Visiting with Kids
With so many amazing objects on display, it’s easy to find things that will fire your children’s imagination and curiosity.
Still, it doesn’t hurt to plan ahead - here are a few of our top suggestions:
Bust of Ramesses the Great in Room 4
This enormous 7.5-tonne statue commemorates Ramesses II - one of the greatest pharaohs of ancient Egypt.
Mummy of Katebet in Room 63
Katebet was a chantress who lived more than 3,300 years ago. Yes, there’s a real body in there…
The Sutton Hoo Helmet in Room 41
There are only 4 complete Anglo-Saxon helmets known to survive. It was discovered in 1939 and dates back to 7th century Britain
You can also try the exciting Museum Missions on your smartphone - each one has five challenges to complete:
- Find objects
- Perform for a video
- Discuss an object
- Look closely to discover more
- Pose for a photoshoot with the exciting objects
The British Museum website has a visitors’ trail with twelve objects they suggest that kids will enjoy.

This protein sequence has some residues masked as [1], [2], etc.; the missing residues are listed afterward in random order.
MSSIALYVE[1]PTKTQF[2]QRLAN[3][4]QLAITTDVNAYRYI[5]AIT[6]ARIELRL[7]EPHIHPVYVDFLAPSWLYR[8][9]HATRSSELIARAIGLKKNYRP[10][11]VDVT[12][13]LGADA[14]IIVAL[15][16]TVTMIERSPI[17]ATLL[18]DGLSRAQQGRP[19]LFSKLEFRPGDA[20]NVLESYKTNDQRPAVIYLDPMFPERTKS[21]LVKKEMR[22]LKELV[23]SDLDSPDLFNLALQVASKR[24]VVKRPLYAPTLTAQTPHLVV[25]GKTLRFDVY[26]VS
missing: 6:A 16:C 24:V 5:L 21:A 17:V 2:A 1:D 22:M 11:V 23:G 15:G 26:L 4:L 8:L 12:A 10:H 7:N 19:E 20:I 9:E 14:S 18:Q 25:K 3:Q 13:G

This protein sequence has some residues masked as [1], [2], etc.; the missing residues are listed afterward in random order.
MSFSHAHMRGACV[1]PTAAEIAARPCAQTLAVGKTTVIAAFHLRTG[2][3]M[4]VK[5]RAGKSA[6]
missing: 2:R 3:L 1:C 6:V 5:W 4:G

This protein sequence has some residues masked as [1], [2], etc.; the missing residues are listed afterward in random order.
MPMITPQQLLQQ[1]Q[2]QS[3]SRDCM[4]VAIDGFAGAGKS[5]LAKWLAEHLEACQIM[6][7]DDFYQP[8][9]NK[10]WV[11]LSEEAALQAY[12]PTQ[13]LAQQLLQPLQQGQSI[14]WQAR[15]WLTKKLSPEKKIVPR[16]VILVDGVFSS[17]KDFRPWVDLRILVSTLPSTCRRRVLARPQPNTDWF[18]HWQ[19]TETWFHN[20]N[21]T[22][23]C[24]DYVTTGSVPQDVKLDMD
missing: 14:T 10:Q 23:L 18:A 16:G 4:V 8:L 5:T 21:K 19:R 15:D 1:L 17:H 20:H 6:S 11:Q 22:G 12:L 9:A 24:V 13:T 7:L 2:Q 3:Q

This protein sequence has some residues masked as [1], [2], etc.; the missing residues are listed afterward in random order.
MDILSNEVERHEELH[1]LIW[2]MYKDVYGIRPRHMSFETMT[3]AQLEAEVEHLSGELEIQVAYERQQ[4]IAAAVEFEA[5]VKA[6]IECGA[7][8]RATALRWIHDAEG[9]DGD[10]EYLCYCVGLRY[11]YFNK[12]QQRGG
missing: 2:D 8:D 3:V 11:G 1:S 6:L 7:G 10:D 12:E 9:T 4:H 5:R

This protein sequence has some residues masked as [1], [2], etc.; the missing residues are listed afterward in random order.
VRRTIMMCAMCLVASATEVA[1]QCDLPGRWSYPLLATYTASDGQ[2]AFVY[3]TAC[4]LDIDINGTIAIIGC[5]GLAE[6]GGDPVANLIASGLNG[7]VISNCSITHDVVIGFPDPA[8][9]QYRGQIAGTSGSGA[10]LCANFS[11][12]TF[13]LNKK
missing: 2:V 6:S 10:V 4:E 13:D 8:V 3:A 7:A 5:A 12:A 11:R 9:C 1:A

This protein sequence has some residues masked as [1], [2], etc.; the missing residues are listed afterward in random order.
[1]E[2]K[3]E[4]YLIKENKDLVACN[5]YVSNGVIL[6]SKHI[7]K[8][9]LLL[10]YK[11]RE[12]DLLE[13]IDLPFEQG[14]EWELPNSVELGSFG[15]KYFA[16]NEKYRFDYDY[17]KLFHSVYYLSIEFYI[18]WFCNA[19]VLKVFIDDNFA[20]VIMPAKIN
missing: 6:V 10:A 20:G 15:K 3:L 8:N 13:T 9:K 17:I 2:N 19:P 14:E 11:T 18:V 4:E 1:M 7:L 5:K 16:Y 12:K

Buggies and prams are permitted in the museum, but you must keep them with you at all times.
Baby changing facilities are available in the Great Court and you can breastfeed or bottle-feed anywhere within the museum, but there’s also a feeding room next to the changing space accessible from the Great Court if you prefer.
- The British Museum is the oldest museum in the world
- There are 8 million artefacts in the collection
- More than 80,000 objects are on display at any one time
- The Great Court is the largest covered public square in Europe
- The Museum is more than 260 years old
- The Museum has had more than 350 million visitors since it was founded
- The British Museum welcomes around 6 million visitors per year
- The Museum has always been free to visit and still is today
- The British Museum (opened 1759) is older than the USA (1776)
- The Museum has been used in more than 15 films including Night at the Museum
- The Great Court Roof is made of 3312 panes of glass - and each one is unique
- You can explore the museum on Google Streetview
Morning tours are available for visitors with disabilities.
Museum Explorer Trails provide an exciting way for families with children to explore the museum according to various themes: Trails are available focusing on Colour and Shape, Journey Across Japan, Ancient Britain, Africa around the World and Ancient Egypt.